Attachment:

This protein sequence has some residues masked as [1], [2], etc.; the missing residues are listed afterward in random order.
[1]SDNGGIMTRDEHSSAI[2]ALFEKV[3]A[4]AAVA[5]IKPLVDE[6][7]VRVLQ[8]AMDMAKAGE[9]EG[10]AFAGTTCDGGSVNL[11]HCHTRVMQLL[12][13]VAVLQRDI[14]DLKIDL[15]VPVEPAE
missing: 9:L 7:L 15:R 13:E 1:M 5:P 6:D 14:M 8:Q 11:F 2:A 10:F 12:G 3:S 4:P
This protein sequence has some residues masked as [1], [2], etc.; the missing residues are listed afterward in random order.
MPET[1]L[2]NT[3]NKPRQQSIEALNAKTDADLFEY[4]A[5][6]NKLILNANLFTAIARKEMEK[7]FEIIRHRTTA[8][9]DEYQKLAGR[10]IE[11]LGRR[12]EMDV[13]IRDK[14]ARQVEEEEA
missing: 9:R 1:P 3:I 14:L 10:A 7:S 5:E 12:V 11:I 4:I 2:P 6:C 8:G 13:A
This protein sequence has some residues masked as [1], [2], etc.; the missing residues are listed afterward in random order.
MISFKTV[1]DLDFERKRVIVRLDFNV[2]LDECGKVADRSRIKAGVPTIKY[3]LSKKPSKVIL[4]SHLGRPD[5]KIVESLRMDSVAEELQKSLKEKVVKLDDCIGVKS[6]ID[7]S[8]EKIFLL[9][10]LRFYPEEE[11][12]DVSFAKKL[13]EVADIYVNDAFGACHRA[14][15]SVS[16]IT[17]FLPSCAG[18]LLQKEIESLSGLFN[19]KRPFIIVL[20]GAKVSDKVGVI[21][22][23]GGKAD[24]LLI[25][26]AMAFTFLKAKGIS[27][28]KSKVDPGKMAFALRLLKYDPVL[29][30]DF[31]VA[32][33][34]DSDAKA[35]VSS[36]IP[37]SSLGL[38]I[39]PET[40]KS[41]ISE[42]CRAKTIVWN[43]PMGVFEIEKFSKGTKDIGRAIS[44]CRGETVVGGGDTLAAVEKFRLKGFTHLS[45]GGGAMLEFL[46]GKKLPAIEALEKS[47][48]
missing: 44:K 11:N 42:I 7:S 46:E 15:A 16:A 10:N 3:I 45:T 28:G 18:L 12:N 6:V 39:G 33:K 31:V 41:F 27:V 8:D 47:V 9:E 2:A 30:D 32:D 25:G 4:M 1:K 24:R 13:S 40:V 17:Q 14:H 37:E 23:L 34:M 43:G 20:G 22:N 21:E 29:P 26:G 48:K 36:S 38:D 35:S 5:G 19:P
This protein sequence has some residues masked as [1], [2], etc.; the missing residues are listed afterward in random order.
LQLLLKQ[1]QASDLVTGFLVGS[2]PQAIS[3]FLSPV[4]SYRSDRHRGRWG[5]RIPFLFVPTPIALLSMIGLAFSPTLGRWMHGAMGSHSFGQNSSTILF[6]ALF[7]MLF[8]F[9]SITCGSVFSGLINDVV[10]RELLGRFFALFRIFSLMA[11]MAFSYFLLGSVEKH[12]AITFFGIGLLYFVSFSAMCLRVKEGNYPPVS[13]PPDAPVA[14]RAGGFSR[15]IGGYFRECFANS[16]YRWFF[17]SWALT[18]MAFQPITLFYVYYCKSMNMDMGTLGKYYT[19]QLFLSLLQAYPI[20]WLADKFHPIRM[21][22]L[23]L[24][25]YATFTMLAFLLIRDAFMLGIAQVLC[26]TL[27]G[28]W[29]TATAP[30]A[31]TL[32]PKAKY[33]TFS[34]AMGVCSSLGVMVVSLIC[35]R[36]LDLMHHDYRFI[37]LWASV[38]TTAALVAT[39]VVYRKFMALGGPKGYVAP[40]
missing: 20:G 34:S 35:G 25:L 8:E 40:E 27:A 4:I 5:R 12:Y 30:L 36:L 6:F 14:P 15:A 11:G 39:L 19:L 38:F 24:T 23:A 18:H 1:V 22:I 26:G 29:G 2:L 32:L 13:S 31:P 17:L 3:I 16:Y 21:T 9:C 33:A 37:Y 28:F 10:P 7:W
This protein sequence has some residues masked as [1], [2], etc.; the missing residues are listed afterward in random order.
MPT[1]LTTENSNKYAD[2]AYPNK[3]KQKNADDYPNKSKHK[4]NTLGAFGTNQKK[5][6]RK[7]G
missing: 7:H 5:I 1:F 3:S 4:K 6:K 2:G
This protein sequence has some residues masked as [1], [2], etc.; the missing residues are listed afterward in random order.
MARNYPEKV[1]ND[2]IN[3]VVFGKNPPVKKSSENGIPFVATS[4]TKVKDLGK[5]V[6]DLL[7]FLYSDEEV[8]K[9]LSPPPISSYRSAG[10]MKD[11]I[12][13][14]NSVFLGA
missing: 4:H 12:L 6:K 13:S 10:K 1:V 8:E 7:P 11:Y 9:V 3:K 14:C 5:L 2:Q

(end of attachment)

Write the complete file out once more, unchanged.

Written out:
This protein sequence has some residues masked as [1], [2], etc.; the missing residues are listed afterward in random order.
[1]SDNGGIMTRDEHSSAI[2]ALFEKV[3]A[4]AAVA[5]IKPLVDE[6][7]VRVLQ[8]AMDMAKAGE[9]EG[10]AFAGTTCDGGSVNL[11]HCHTRVMQLL[12][13]VAVLQRDI[14]DLKIDL[15]VPVEPAE
missing: 9:L 7:L 15:R 13:E 1:M 5:P 6:D 14:M 8:Q 11:F 2:A 10:F 12:G 3:S 4:P
This protein sequence has some residues masked as [1], [2], etc.; the missing residues are listed afterward in random order.
MPET[1]L[2]NT[3]NKPRQQSIEALNAKTDADLFEY[4]A[5][6]NKLILNANLFTAIARKEMEK[7]FEIIRHRTTA[8][9]DEYQKLAGR[10]IE[11]LGRR[12]EMDV[13]IRDK[14]ARQVEEEEA
missing: 9:R 1:P 3:I 14:L 10:A 7:S 5:E 12:V 11:I 4:I 2:P 6:C 8:G 13:A
This protein sequence has some residues masked as [1], [2], etc.; the missing residues are listed afterward in random order.
MISFKTV[1]DLDFERKRVIVRLDFNV[2]LDECGKVADRSRIKAGVPTIKY[3]LSKKPSKVIL[4]SHLGRPD[5]KIVESLRMDSVAEELQKSLKEKVVKLDDCIGVKS[6]ID[7]S[8]EKIFLL[9][10]LRFYPEEE[11][12]DVSFAKKL[13]EVADIYVNDAFGACHRA[14][15]SVS[16]IT[17]FLPSCAG[18]LLQKEIESLSGLFN[19]KRPFIIVL[20]GAKVSDKVGVI[21][22][23]GGKAD[24]LLI[25][26]AMAFTFLKAKGIS[27][28]KSKVDPGKMAFALRLLKYDPVL[29][30]DF[31]VA[32][33][34]DSDAKA[35]VSS[36]IP[37]SSLGL[38]I[39]PET[40]KS[41]ISE[42]CRAKTIVWN[43]PMGVFEIEKFSKGTKDIGRAIS[44]CRGETVVGGGDTLAAVEKFRLKGFTHLS[45]GGGAMLEFL[46]GKKLPAIEALEKS[47][48]
missing: 44:K 11:N 42:I 7:S 46:E 15:A 16:A 10:N 3:I 45:T 28:G 18:L 12:N 6:V 39:G 33:K 31:V 41:F 27:V 8:D 47:V 9:E 2:A 30:D 32:D 25:G 4:M 1:K 24:R 13:S 40:V 17:Q 14:H 37:E 23:L 34:M 43:G 20:G 22:N 21:E 29:P 26:G 48:K 36:S 38:D 35:S 5:G 19:P
This protein sequence has some residues masked as [1], [2], etc.; the missing residues are listed afterward in random order.
LQLLLKQ[1]QASDLVTGFLVGS[2]PQAIS[3]FLSPV[4]SYRSDRHRGRWG[5]RIPFLFVPTPIALLSMIGLAFSPTLGRWMHGAMGSHSFGQNSSTILF[6]ALF[7]MLF[8]F[9]SITCGSVFSGLINDVV[10]RELLGRFFALFRIFSLMA[11]MAFSYFLLGSVEKH[12]AITFFGIGLLYFVSFSAMCLRVKEGNYPPVS[13]PPDAPVA[14]RAGGFSR[15]IGGYFRECFANS[16]YRWFF[17]SWALT[18]MAFQPITLFYVYYCKSMNMDMGTLGKYYT[19]QLFLSLLQAYPI[20]WLADKFHPIRM[21][22]L[23]L[24][25]YATFTMLAFLLIRDAFMLGIAQVLC[26]TL[27]G[28]W[29]TATAP[30]A[31]TL[32]PKAKY[33]TFS[34]AMGVCSSLGVMVVSLIC[35]R[36]LDLMHHDYRFI[37]LWASV[38]TTAALVAT[39]VVYRKFMALGGPKGYVAP[40]
missing: 20:G 34:S 35:G 25:L 8:E 40:E 27:A 4:I 5:R 12:Y 30:L 36:L 6:F 14:P 15:A 11:G 39:L 19:L 38:F 24:T 23:A 18:H 1:V 22:I 26:G 29:G 2:L 32:L 13:S 31:P 17:L 3:I 16:Y 21:T 9:C 33:A 37:Y 28:F 10:P 7:W
This protein sequence has some residues masked as [1], [2], etc.; the missing residues are listed afterward in random order.
MPT[1]LTTENSNKYAD[2]AYPNK[3]KQKNADDYPNKSKHK[4]NTLGAFGTNQKK[5][6]RK[7]G
missing: 7:H 5:I 1:F 3:S 4:K 6:K 2:G
This protein sequence has some residues masked as [1], [2], etc.; the missing residues are listed afterward in random order.
MARNYPEKV[1]ND[2]IN[3]VVFGKNPPVKKSSENGIPFVATS[4]TKVKDLGK[5]V[6]DLL[7]FLYSDEEV[8]K[9]LSPPPISSYRSAG[10]MKD[11]I[12][13][14]NSVFLGA
missing: 4:H 12:L 6:K 13:S 10:K 1:V 8:E 7:P 11:Y 9:V 3:K 14:C 5:L 2:Q